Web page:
Researchers from the University of Saskatchewan and the Geological Survey of Canada (GSC) have discovered a massive meteor impact from millions of years ago in Canada’s western Arctic.
Geological Survey of Canada geologist Keith Dewing examining shatter cones and taking notes at the newly discovered Prince Albert impact crater, northwestern Victoria Island, western Arctic. Image Credit: Brian Pratt
Located on the northwestern part of Victoria Island, the impact crater, or astrobleme, is about 25 km wide and is Canada’s 30th known meteorite impact feature.
“It’s another piece of the cosmic Earth puzzle,” explained U of S geology professor Brian Pratt, who made the discovery with GSC colleague Keith Dewing. “Impact craters like this give us clues into how the Earth’s crust is recycled and the speed of erosion, and may be implicated in episodes of widespread extinction of animals in the geological past.”
View from the helicopter of river gorge cut into the flat tundra of northwestern Victoria Island, with the frozen Arctic Ocean and Banks Island in the distance. Image Credit: Brian Pratt
The researchers discovered the crater two summers ago while exploring the area by helicopter for the Natural Resources Canada (NRCan) Geo-Mapping for Energy and Minerals program, and it took two years to properly assemble the geologic maps and submit their article for publication. Pratt and Dewing named the new discovery the Prince Albert impact crater after the peninsula where it is situated.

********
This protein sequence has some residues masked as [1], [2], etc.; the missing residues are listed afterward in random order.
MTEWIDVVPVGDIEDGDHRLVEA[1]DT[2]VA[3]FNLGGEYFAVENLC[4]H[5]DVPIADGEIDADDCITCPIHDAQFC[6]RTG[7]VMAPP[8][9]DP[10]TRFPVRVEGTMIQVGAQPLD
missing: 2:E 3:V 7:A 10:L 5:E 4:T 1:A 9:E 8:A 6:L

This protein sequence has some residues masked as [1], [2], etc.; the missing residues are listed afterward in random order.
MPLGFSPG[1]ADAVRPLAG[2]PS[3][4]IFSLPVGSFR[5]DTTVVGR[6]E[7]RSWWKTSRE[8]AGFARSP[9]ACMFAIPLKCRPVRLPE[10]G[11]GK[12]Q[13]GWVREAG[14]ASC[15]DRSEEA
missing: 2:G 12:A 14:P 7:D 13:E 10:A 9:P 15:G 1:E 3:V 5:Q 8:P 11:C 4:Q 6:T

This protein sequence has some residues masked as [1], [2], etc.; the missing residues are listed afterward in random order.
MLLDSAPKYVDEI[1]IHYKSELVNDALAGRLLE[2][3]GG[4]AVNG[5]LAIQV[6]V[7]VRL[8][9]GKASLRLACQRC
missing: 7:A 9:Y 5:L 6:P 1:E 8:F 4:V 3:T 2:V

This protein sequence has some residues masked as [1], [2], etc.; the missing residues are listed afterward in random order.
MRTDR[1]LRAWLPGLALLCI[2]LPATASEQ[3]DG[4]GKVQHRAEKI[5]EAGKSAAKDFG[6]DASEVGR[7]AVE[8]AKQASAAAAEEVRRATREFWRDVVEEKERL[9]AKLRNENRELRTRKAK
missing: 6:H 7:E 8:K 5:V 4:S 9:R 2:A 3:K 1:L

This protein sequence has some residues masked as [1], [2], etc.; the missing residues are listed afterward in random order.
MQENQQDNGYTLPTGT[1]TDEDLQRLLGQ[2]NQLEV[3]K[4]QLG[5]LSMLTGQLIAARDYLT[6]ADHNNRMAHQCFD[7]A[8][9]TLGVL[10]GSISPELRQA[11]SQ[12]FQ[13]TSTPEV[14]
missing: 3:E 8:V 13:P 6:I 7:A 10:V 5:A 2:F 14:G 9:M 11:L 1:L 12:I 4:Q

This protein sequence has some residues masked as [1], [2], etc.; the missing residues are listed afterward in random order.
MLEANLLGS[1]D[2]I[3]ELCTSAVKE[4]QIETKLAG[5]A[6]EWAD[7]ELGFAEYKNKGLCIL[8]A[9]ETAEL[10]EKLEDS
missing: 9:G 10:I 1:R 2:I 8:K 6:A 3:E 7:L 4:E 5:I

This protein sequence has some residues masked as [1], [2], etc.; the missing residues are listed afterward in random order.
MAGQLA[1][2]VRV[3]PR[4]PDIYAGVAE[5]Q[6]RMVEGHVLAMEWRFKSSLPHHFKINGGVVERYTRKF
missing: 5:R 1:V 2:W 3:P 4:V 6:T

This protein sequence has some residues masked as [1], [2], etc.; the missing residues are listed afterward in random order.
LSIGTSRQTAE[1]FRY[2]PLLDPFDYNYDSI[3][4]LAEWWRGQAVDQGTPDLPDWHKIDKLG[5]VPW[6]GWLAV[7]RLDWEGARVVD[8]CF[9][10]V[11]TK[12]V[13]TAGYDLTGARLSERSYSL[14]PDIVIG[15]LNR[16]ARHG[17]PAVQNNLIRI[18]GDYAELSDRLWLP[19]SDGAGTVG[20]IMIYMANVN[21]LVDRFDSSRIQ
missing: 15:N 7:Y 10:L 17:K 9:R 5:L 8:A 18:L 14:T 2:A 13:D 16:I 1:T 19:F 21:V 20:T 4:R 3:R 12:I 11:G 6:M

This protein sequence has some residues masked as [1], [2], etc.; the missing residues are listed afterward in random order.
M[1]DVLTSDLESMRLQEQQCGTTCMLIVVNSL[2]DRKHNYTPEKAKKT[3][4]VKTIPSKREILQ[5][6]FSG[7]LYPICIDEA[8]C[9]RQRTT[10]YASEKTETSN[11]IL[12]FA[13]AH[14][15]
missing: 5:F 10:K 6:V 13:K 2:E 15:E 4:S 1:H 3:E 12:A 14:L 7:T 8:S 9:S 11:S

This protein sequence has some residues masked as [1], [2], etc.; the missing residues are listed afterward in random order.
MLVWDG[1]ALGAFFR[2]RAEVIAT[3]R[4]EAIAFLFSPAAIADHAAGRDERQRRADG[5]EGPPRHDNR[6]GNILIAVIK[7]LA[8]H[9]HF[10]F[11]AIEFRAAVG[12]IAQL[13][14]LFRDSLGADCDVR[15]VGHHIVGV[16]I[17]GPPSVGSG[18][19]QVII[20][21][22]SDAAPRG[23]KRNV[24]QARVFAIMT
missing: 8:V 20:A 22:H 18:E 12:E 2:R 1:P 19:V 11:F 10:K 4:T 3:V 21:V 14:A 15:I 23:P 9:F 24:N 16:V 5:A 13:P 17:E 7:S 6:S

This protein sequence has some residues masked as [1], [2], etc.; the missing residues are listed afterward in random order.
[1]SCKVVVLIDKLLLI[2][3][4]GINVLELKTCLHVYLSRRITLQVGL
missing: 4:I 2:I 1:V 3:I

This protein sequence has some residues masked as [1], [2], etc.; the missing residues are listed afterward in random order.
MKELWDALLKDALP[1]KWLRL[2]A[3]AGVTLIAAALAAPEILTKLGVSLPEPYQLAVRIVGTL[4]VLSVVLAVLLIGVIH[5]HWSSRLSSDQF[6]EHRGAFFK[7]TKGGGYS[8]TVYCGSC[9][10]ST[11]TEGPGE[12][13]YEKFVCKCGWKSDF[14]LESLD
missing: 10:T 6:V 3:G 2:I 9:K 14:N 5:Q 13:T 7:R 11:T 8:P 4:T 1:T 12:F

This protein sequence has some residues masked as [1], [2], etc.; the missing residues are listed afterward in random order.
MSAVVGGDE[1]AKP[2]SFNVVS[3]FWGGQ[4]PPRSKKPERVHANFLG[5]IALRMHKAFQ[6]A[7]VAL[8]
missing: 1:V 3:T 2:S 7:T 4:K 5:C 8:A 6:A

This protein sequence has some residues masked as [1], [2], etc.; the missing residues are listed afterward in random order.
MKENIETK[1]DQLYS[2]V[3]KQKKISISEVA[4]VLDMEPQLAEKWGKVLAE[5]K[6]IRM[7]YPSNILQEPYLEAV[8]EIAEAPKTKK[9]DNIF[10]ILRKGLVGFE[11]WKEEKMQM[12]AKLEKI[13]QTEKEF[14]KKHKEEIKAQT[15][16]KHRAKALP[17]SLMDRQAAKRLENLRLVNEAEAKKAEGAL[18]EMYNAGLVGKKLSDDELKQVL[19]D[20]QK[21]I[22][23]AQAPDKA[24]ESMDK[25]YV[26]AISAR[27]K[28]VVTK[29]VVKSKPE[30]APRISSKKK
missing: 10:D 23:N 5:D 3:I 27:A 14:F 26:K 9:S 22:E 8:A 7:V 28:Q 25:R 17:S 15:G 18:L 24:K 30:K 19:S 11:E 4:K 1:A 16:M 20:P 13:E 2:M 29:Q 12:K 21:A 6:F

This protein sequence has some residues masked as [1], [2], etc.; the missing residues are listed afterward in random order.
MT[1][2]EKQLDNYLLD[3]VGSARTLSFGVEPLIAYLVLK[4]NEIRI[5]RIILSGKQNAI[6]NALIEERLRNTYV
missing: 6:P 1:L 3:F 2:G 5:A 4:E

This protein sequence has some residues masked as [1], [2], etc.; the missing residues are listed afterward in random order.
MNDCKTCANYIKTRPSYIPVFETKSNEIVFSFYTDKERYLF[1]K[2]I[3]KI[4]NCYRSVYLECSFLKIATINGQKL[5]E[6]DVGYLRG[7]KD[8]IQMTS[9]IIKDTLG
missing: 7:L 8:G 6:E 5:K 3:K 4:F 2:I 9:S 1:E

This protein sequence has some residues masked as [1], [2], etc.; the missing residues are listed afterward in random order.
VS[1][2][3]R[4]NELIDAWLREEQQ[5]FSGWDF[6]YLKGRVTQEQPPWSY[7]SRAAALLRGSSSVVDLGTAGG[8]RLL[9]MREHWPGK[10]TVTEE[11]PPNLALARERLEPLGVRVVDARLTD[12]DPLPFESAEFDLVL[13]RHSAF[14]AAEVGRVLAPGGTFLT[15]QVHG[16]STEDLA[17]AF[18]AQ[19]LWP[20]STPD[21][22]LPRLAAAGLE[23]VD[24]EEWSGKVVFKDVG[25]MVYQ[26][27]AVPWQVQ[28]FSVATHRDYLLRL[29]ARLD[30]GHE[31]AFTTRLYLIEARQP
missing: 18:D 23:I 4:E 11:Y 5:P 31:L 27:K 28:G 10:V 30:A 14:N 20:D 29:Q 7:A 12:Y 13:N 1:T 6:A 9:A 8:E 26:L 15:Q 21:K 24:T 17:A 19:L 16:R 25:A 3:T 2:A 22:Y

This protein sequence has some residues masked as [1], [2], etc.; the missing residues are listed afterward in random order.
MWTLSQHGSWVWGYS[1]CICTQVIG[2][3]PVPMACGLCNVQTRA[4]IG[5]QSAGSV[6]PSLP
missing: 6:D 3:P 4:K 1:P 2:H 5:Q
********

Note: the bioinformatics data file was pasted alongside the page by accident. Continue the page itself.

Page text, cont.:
Digital elevation map showing the low-relief topography as measured by satellite. The circular shape of the astrobleme is clear from successive ring-shaped ridges formed by upturned strata. The colour is artificial (highest = brown; lowest = light blue; water = dark blue). Area outlined is shown in the detailed geological map. Image Credit: The University of Saskatchewan
And while there is no way to pinpoint the exact timing of the impact, evidence suggests the crater is younger than about 350 million years but older than about 130 million years. One of the questions asked of Pratt is how could something this large lay undiscovered for so long.
View looking down on a bed showing interfering shatter cones radiating downwards (away from the strike). The shatter cone surface consists of radiating ridges and grooves. Swiss army knife for scale. Image Credit: Brian Pratt
“Several geologists visited that area in the ‘60s and ‘70s,” said Pratt. “It was those old industry reports of steeply tilted strata, unusual in the western Arctic, that had us intrigued. Unless you recognized the telltale clues, you wouldn’t know what you were looking at. You might see a bunch of broken rocks and wonder how they got there, but we found abundant shatter cones. These are radiating crack surfaces up to a metre in size that are formed from the enormous amount of energy created when a meteorite slams into the Earth’s crust. Our map showed that the feature is circular which is characteristic of impact craters. It’s an exciting discovery.”
View from the helicopter of river gorge showing steeply tilted sedimentary rock strata. These deformed beds represent the central uplift caused by rebound after the impact. Image Credit: Brian Pratt
There are at least 160 known meteorite impact features on Earth. Because of the extent of ocean coverage, the effects of weathering and erosion, and the dynamic nature of plate tectonics, Pratt said geologists believe many more meteorites must have hit the Earth but there is now no trace of them.
Detailed geological map of the newly discovered Prince Albert impact crater. The oldest rocks (almost 1 billion years old) crop out in the core, and are surrounded by successively younger strata (about 500 million years old to 450 million years old). This map was put together using a combination of stops with the helicopter, a traverse on foot across part of it, and aerial photographs. Image Credit: The University of Saskatchewan
Source: The University of Saskatchewan